A and A's Movie A Day

Watching movies until we run out.

Movie 116 – Futurama: Into the Wild Green Yonder

Futurama: Into the Wild Green Yonder – June 24th, 2010

I think maybe the Futurama movies are sort of like the Star Trek movies. Every other one is good. Not that this one is bad, but it doesn’t do it for me quite as well as the first and third did. Sure, it’s got fun jokes and it’s a hell of a lot less ooky than the second, but it falls flat in a few places and I’m not sure exactly why. Maybe it’s the whole environmentalism message that seems to fluctuate between serious and silly, like the writers knew they didn’t want to make it into a complete joke but still wanted to play it for laughs. Same for the feminism part of the plot. But I’ll get to the feminism plot and why it’s not as ooky as the Yivo thing.

Unlike the previous movies, this one doesn’t feel choppy really. Sure, it’s got defined parts to it, but the transitions feel smooth. It plays out nicely as a whole, I’ll give it that. We start out with a montage of Mars Vegas before it’s blown up by the Wongs to make room for a bigger and better casino city on Mars. During construction Leela saves a nasty little muck leech from being paved over and we meet the Eco-Feministas, a group of pink tie-dye wearing women who shout hackneyed slogans and wave signs in protest of Leo Wong’s destruction of the environment. And his gender. When Wong blasts them Fry ends up with a piece from their leader’s necklace embedded in his head and becomes able to read thoughts. Which is where the other half of the plot shows up.

A group of folks in tin foil hats inducts Fry into the Legion of Madfellows, all of whom can also read minds. But hearkening back to earlier episodes, Fry’s brain is shown to be unreadable, which makes him the perfect agent against the Dark Ones; a mysterious race who can read minds and want to destroy all life. The Madfellows and the Eco-Feministas have a shared goal: Stop Leo Wong from destroying a violet dwarf star and a burgeoning life-filled planetoid near it. Fry goes to work as a double agent, infiltrating the Wongs from within the company and Leela joins the Feministas, transforming them from a laughable group of ineffective slogan shouters to the eco-scourge of Leo Wong. They also kill headless Agnew. By accident. Oops.

Anyhow, Fry’s working in secret to keep the Dark Ones from finding out the Madfellows’ plans and can’t tell Leela he’s really on her side. Leela convinces pretty much every female on the show except Mom and Mrs. Wong to join her and so the plot is set with the two groups fighting the Wongs and the Wongs and Nixon working on blowing up that violet dwarf star to make way for a gigantic miniature golf course. And also because the Dark Ones are telling Leo Wong what to do. It all ends with a big confrontation and a giant space manta thing and a lecture about respecting life and the implication that humans are endangered.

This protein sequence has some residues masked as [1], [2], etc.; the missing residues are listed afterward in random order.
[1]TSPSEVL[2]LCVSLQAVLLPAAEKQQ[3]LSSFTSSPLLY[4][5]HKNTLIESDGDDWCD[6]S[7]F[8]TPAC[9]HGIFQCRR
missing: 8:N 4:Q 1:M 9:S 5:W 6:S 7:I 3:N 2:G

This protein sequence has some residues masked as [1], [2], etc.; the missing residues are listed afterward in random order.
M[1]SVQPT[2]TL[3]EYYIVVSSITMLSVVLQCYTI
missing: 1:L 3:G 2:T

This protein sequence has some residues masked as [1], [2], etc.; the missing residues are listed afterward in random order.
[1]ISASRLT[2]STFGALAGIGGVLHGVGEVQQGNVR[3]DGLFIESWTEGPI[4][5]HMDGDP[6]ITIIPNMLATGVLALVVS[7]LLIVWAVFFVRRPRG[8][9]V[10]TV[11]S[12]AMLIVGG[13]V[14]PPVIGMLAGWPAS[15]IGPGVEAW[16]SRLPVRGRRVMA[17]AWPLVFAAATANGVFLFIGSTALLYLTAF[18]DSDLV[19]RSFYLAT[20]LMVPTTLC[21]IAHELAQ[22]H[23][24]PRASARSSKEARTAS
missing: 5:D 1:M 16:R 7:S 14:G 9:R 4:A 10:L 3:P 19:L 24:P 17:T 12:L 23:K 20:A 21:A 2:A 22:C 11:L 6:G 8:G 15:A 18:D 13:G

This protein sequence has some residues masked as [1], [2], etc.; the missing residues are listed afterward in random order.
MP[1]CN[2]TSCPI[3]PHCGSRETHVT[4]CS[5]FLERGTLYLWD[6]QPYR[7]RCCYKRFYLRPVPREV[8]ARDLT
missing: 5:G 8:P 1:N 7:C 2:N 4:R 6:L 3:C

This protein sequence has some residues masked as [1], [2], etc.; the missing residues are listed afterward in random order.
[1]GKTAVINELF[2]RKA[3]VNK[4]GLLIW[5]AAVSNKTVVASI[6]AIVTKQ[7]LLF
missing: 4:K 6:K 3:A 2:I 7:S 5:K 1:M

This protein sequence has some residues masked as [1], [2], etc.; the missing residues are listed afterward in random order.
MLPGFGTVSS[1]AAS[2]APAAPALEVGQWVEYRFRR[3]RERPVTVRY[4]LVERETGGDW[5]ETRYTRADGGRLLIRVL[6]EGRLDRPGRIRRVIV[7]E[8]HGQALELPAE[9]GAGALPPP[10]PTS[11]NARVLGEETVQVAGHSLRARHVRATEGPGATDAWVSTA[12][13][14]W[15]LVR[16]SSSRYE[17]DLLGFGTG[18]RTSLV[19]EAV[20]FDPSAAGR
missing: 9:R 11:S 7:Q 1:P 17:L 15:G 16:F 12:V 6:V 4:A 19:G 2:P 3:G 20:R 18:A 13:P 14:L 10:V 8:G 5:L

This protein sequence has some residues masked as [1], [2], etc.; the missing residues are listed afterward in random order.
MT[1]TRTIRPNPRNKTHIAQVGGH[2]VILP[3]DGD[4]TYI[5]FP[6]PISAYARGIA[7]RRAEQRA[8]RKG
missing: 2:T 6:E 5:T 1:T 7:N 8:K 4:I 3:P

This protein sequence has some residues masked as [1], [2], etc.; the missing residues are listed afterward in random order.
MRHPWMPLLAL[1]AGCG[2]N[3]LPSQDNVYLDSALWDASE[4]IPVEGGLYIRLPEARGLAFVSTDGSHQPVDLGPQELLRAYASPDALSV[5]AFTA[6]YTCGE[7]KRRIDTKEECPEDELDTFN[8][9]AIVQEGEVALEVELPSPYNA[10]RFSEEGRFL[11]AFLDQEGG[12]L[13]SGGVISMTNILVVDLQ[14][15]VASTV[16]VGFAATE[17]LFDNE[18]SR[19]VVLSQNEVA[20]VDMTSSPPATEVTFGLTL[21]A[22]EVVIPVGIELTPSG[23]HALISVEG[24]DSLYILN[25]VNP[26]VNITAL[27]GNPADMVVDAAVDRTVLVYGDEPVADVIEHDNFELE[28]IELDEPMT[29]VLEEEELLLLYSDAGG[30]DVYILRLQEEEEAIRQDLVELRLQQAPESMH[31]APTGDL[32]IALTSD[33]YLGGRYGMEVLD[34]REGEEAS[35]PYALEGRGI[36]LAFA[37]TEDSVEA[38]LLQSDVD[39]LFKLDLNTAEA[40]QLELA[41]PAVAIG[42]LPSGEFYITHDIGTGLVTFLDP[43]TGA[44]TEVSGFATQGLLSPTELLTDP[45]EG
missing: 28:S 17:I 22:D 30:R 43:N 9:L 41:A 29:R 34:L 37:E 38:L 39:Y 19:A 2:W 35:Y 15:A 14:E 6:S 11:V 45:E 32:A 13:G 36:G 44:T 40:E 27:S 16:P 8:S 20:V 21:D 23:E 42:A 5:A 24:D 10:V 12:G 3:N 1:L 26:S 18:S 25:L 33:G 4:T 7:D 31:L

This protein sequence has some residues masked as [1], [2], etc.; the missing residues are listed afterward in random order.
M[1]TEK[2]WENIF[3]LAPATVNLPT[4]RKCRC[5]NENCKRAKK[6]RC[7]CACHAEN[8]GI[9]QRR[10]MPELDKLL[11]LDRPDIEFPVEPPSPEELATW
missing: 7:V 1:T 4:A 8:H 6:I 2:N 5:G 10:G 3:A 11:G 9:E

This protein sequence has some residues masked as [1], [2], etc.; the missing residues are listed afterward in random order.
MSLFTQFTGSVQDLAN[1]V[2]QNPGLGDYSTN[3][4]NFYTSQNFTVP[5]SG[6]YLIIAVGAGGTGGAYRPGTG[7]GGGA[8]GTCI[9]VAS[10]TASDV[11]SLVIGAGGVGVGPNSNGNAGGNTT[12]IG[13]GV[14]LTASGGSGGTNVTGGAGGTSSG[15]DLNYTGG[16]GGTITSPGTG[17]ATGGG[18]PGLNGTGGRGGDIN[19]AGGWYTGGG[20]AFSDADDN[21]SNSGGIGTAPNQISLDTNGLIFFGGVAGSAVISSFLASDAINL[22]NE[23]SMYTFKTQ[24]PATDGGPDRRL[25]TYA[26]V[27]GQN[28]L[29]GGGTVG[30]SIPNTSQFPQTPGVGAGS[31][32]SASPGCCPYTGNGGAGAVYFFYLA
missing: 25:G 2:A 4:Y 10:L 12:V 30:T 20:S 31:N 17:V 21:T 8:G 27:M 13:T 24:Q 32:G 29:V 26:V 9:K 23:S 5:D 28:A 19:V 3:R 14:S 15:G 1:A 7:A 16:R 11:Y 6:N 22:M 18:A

But you see what I mean about the plot all being one thing? Sure it starts in Mars Vegas and then after a while we leave it and all, but it’s all part of the same whole. The Wongs and the Feministas stay as two of the main focal points for the entire plot. We don’t stay in Mars Vegas, but the giant mini golf course is part of it. Fry’s telepathy comes from an encounter with the Feministas and in the end the Feministas and the Madfellows are linked anyhow. Even the muck leech Leela saved is part of the main plot. There’s a hell of a lot going on around it all to make it a full length movie, but despite that it plays as a single whole.

So it’s really a shame that it falls flat for me. I don’t want it to. The Feministas thing could have pissed me off royally, except that when Leela shows up she actually makes them effective and strong. They rally behind her and she gets LaBarbara and Amy to join in. Linda, one of the two news anchors, puts a stiletto heel in Morbo’s head and leaves the news desk to join too (leading to some good bits with her introducing the action she’s part of as if it’s news). Yes, it’s definitely played for laughs. Frida, the original leader, is a complete stereotype of an angry-but-foolish Woman With A Cause. I know the type they’re spoofing on and it makes me shake my head. But what saves this from my wrath is that Frida is only one part of the group. Sure, the movement has people who are better at coming up with things to say than things to do, but it’s also got people who are better at doing than saying. So unlike the second movie, this one doesn’t leave me feeling slightly slimy for enjoying it.

The trouble is that like the environmentalism message, the writers took something serious and played it for laughs but also made it serious at the same time and maybe one plot like that could have worked. Pick one, the feminist stuff or the environmentalist stuff. But two is too many. There’s too much serious and too much awareness that there are Messages. The laughs are good, but they don’t happen nearly enough. Sure, I’m smiling by the ending (which reminds me a lot of the end of MST3K season 7 – we’ll see if they use that tonight), but I wish I was smiling wider.


June 24, 2010 - Posted by | daily reviews | , , , , ,

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